(BIVN) – The unidentified state emergency management employee who mistakenly issued the false missile alert that frightened Hawaii on January 13 is not cooperating with federal investigators, an FCC representative says.
Lisa Fowlkes, the Bureau Chief for Public Safety and Homeland Security Bureau at the Federal Communications Commission, made the allegation during Thursday’s Senate Committee hearing titled, “This is Not a Drill: An Examination of Emergency Alert Systems,” held in Washington D.C.
Fowlkes told the Committee on Commerce, Science, and Transportation that although they “are quite pleased with the level of cooperation we have received from the leadership of the Hawaii Emergency Management Agency, thus far,” the FCC is “disappointed however, that one key employee – the person that transmitted the false alert – is refusing to cooperate in our investigation. We hope that person will reconsider.”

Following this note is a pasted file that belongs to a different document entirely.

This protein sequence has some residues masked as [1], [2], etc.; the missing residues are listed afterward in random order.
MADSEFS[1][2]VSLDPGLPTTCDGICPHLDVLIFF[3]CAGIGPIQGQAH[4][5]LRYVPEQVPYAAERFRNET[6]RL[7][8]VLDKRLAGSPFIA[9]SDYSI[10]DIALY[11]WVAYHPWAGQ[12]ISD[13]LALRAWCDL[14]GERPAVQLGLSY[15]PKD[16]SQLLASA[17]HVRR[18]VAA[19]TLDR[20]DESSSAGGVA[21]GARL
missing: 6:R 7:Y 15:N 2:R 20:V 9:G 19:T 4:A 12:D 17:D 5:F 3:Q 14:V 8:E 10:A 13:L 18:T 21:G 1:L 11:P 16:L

Fowlkes told the Senate Committee that the false alert “was absolutely unacceptable.”
“It resulted in widespread panic, and the extended period it took to correct the error – nearly 40 minutes – compounded the problem,” Fowlkes testified. “Looking beyond the immediate consequences of the mistake, which were serious in and of themselves, this cry of “wolf” damaged the credibility of alert messaging, which can be dangerous when a real emergency occurs.”
Fowlkes said the FCC acted swiftly in the wake of the incident to open an investigation into the matter. “That investigation is ongoing,” Fowlkes said. “we had investigators on the ground in Hawaii just last week, but based on information gathered to date, it appears that the false alert was issued as a result of both human error and the state having insufficient safeguards and process controls in place to prevent that human error from resulting in the transmission of a false alert.”
Big Island Video News will have more from this hearing at this tag: Jan 25, 2018 Senate Hearing
by Big Island Video News
WASHINGTON D.C. - Although the Hawaii Emergency Management Agency is helping the investigation, feds say the person who pushed the wrong button is not helping.